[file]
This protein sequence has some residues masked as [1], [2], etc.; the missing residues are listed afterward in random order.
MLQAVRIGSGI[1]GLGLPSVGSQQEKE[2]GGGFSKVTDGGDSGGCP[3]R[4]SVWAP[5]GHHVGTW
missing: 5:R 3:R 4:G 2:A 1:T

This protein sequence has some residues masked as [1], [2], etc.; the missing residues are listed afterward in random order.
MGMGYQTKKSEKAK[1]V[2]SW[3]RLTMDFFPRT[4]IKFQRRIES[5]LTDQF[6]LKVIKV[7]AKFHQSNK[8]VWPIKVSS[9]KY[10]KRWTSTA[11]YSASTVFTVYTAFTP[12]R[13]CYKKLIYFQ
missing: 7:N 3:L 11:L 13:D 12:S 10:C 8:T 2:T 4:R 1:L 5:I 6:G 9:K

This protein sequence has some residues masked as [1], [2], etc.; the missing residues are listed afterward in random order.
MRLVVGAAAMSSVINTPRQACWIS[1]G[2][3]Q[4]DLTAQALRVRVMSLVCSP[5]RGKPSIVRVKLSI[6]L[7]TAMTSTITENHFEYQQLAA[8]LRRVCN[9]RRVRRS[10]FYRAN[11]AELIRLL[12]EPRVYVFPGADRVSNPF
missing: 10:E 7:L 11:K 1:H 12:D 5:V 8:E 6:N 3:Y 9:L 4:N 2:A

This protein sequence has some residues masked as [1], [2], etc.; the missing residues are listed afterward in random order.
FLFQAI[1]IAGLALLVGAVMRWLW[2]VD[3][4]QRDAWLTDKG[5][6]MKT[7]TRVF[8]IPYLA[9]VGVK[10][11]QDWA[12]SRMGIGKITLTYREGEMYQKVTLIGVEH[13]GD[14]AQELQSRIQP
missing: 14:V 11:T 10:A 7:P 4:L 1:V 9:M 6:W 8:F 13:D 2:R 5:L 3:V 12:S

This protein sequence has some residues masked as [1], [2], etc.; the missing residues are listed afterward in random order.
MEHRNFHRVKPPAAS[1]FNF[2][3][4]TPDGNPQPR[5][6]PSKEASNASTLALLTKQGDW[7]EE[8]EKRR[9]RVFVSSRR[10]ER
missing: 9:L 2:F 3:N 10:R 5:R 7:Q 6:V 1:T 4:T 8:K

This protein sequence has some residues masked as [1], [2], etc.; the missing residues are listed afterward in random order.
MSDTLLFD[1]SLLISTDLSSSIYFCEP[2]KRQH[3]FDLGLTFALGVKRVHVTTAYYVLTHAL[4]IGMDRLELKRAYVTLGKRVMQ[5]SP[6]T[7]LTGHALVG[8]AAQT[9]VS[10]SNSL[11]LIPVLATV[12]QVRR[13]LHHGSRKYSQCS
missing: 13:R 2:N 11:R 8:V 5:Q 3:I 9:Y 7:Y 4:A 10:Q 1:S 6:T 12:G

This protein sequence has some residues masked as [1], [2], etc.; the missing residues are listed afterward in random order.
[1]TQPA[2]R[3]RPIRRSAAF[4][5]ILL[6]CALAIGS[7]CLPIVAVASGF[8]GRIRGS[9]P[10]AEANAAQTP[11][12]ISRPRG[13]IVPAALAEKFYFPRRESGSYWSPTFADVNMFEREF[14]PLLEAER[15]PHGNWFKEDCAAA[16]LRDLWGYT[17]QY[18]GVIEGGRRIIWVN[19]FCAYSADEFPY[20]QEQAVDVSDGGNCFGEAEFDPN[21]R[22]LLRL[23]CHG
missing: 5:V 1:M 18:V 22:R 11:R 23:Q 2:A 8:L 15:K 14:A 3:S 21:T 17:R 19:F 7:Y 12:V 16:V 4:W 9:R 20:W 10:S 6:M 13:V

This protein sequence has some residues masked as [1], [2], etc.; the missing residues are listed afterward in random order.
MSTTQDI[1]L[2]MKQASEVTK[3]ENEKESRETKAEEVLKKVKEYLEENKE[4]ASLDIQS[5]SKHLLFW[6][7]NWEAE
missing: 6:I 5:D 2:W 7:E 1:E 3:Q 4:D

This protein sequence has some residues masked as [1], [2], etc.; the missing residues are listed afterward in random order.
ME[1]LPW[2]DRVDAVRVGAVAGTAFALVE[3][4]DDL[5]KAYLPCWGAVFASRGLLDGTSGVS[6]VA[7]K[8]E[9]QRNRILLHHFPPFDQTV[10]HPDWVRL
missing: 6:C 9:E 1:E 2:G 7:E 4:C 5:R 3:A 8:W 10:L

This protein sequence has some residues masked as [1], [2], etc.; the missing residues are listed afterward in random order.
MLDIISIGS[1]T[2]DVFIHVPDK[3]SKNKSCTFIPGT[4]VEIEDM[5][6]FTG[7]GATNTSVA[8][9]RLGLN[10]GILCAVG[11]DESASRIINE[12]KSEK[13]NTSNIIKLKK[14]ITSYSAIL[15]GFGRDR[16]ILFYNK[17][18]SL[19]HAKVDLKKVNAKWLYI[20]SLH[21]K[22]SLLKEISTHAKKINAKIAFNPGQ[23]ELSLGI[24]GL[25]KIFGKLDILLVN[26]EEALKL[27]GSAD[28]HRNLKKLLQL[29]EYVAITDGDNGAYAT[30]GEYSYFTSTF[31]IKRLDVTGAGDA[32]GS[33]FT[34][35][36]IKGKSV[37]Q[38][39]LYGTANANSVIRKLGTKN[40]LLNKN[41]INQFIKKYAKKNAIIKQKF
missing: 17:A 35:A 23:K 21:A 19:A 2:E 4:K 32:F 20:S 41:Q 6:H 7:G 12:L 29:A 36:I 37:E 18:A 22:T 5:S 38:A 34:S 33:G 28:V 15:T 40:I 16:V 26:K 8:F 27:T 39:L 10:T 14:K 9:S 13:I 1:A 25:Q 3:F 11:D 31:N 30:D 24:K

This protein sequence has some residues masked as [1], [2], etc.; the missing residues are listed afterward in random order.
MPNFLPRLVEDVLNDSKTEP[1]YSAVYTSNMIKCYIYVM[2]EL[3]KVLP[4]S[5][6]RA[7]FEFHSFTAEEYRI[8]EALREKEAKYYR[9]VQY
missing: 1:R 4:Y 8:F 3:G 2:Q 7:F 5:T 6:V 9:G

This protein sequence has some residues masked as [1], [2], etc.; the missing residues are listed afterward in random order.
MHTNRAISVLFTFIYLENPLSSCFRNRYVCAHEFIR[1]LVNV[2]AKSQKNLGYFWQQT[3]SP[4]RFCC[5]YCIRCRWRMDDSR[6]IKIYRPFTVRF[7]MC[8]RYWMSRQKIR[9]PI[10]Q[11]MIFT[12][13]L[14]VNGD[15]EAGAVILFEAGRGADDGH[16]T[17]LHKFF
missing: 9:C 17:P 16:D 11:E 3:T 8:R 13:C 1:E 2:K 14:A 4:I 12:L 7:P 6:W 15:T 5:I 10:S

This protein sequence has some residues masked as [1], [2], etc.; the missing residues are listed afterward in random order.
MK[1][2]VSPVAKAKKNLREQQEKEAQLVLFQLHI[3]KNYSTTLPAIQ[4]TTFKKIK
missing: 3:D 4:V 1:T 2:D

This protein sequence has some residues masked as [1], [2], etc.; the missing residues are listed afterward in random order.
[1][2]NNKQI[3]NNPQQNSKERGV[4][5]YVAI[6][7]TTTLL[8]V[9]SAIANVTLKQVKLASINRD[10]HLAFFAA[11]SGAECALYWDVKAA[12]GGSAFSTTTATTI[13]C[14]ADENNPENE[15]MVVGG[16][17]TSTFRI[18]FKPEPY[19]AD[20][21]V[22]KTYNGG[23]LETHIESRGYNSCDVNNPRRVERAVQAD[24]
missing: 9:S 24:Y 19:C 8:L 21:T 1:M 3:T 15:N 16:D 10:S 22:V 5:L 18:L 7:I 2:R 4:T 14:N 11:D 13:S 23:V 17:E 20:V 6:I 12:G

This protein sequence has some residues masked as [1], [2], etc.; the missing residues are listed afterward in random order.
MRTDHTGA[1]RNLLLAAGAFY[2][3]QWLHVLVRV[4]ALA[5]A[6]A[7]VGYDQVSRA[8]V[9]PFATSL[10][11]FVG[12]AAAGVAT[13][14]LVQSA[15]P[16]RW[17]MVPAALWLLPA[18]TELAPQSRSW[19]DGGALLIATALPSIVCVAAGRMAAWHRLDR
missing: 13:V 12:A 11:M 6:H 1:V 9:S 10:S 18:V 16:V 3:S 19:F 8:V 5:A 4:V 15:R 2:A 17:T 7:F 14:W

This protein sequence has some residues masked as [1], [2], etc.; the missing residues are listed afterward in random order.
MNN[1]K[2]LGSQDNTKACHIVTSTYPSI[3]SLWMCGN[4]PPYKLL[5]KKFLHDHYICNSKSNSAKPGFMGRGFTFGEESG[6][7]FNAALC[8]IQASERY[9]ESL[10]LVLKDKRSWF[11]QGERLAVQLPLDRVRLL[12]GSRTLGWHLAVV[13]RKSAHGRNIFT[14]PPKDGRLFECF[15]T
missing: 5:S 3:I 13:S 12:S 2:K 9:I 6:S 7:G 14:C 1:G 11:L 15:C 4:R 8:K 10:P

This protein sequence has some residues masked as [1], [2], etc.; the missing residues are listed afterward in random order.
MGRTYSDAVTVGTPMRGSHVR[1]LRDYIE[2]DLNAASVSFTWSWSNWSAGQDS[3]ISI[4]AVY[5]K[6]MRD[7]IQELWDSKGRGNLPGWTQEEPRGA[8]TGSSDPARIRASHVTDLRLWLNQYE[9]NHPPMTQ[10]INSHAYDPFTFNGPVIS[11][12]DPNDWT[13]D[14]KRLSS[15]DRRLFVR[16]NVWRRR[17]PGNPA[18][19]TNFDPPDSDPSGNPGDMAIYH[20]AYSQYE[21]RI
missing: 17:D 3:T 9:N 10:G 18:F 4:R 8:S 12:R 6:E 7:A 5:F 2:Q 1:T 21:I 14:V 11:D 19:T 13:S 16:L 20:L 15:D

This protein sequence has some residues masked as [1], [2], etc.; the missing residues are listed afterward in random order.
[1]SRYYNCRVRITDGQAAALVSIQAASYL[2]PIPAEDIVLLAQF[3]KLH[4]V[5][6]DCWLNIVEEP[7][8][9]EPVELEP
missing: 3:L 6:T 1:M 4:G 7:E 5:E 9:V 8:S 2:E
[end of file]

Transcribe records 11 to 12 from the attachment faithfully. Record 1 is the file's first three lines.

This protein sequence has some residues masked as [1], [2], etc.; the missing residues are listed afterward in random order.
MPNFLPRLVEDVLNDSKTEP[1]YSAVYTSNMIKCYIYVM[2]EL[3]KVLP[4]S[5][6]RA[7]FEFHSFTAEEYRI[8]EALREKEAKYYR[9]VQY
missing: 1:R 4:Y 8:F 3:G 2:Q 7:F 5:T 6:V 9:G

This protein sequence has some residues masked as [1], [2], etc.; the missing residues are listed afterward in random order.
MHTNRAISVLFTFIYLENPLSSCFRNRYVCAHEFIR[1]LVNV[2]AKSQKNLGYFWQQT[3]SP[4]RFCC[5]YCIRCRWRMDDSR[6]IKIYRPFTVRF[7]MC[8]RYWMSRQKIR[9]PI[10]Q[11]MIFT[12][13]L[14]VNGD[15]EAGAVILFEAGRGADDGH[16]T[17]LHKFF
missing: 9:C 17:P 16:D 11:E 3:T 8:R 13:C 1:E 2:K 14:A 4:I 12:L 7:P 6:W 15:T 5:I 10:S